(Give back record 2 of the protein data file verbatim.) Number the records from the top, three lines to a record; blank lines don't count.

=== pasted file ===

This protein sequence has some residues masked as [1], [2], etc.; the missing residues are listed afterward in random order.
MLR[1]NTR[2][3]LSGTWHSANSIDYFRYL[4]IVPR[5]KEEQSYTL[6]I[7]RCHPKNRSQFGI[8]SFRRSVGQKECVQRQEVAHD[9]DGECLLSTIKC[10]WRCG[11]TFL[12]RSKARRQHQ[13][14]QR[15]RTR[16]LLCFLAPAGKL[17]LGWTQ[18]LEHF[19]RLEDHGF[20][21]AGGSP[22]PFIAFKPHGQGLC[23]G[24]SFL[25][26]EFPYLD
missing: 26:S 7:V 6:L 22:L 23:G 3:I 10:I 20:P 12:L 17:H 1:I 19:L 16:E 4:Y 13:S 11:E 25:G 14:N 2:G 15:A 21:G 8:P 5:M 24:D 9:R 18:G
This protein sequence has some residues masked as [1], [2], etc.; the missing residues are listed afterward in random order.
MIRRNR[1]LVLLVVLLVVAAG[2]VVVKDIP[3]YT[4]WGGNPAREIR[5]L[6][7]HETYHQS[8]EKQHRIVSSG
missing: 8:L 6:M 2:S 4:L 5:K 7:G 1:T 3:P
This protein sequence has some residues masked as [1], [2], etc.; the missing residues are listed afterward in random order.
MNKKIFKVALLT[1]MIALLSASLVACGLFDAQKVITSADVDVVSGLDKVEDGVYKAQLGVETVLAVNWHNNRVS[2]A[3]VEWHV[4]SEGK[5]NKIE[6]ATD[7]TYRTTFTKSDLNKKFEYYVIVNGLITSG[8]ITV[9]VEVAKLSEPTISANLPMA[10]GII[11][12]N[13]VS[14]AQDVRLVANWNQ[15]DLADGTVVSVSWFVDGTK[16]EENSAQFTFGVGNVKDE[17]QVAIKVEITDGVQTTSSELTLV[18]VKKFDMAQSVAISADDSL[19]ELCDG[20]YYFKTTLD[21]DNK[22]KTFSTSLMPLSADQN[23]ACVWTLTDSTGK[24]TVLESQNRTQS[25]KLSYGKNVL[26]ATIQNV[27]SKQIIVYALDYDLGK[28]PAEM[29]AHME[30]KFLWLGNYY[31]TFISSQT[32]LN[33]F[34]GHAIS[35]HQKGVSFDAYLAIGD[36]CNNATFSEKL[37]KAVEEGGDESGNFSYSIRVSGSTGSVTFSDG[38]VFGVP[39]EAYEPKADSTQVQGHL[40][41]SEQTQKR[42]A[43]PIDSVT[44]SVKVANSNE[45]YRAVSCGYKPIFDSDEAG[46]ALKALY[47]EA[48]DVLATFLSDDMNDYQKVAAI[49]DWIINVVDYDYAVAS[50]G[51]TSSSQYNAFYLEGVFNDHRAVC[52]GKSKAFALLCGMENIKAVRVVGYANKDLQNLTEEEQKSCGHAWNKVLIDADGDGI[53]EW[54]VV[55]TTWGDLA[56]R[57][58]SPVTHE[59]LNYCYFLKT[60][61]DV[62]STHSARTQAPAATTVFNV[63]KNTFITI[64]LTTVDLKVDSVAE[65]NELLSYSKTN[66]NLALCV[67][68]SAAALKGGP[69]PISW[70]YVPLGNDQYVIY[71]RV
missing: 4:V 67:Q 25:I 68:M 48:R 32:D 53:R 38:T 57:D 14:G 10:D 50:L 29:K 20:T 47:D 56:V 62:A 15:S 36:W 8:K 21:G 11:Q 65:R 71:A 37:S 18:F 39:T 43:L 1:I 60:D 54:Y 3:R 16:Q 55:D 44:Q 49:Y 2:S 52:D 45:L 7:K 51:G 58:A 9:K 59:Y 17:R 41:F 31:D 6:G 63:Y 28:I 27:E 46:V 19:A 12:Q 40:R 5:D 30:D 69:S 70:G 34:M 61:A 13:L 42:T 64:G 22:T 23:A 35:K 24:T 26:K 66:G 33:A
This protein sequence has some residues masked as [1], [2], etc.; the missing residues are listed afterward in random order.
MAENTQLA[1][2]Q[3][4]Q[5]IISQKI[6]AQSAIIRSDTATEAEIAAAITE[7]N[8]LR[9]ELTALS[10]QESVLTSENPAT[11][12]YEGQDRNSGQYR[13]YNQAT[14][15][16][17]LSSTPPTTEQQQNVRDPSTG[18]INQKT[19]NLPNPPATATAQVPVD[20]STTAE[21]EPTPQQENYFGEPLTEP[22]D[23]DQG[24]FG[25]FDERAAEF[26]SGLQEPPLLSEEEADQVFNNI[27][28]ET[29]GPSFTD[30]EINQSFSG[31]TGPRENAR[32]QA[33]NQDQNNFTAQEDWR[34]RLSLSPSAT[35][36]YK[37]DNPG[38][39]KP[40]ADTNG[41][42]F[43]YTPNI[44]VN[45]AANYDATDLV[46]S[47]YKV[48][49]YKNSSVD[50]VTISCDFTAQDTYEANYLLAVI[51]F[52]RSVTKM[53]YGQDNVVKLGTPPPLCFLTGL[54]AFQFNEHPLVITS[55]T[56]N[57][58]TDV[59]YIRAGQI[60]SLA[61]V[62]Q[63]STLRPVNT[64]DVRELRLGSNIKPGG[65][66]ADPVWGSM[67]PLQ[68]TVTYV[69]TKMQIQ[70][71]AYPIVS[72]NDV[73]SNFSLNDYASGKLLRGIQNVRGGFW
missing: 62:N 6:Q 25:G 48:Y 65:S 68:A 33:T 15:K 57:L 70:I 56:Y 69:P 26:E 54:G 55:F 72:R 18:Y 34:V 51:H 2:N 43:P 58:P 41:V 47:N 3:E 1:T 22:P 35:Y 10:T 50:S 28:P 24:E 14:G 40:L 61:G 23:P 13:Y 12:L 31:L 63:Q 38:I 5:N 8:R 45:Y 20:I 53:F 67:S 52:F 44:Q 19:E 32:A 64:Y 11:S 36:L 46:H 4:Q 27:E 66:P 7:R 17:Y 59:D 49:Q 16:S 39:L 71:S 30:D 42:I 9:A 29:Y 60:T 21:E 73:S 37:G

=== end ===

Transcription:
This protein sequence has some residues masked as [1], [2], etc.; the missing residues are listed afterward in random order.
MIRRNR[1]LVLLVVLLVVAAG[2]VVVKDIP[3]YT[4]WGGNPAREIR[5]L[6][7]HETYHQS[8]EKQHRIVSSG
missing: 8:L 6:M 2:S 4:L 5:K 7:G 1:T 3:P